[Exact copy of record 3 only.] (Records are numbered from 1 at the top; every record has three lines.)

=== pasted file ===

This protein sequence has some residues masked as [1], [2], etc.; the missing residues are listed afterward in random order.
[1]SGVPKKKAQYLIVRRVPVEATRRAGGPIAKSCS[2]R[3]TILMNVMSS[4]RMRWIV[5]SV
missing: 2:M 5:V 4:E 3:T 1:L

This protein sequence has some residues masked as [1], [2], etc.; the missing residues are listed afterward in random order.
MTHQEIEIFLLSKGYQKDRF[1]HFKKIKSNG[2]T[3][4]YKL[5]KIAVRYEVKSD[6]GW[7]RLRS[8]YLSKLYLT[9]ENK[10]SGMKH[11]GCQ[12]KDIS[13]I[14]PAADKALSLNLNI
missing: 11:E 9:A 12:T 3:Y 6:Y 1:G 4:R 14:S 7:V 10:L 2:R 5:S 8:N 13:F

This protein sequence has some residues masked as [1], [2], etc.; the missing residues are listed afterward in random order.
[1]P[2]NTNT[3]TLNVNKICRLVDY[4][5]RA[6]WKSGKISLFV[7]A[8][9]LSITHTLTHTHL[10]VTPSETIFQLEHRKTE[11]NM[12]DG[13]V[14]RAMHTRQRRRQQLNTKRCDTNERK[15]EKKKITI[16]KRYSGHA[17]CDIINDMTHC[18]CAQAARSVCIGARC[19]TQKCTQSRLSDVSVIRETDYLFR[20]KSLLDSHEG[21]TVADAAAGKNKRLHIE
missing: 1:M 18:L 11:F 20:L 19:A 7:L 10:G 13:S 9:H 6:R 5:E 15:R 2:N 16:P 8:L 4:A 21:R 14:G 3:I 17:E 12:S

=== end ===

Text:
This protein sequence has some residues masked as [1], [2], etc.; the missing residues are listed afterward in random order.
[1]P[2]NTNT[3]TLNVNKICRLVDY[4][5]RA[6]WKSGKISLFV[7]A[8][9]LSITHTLTHTHL[10]VTPSETIFQLEHRKTE[11]NM[12]DG[13]V[14]RAMHTRQRRRQQLNTKRCDTNERK[15]EKKKITI[16]KRYSGHA[17]CDIINDMTHC[18]CAQAARSVCIGARC[19]TQKCTQSRLSDVSVIRETDYLFR[20]KSLLDSHEG[21]TVADAAAGKNKRLHIE
missing: 1:M 18:L 11:F 20:L 19:A 7:L 10:G 13:S 9:H 6:R 5:E 15:R 2:N 16:P 8:L 4:A 21:R 14:G 3:I 17:E 12:S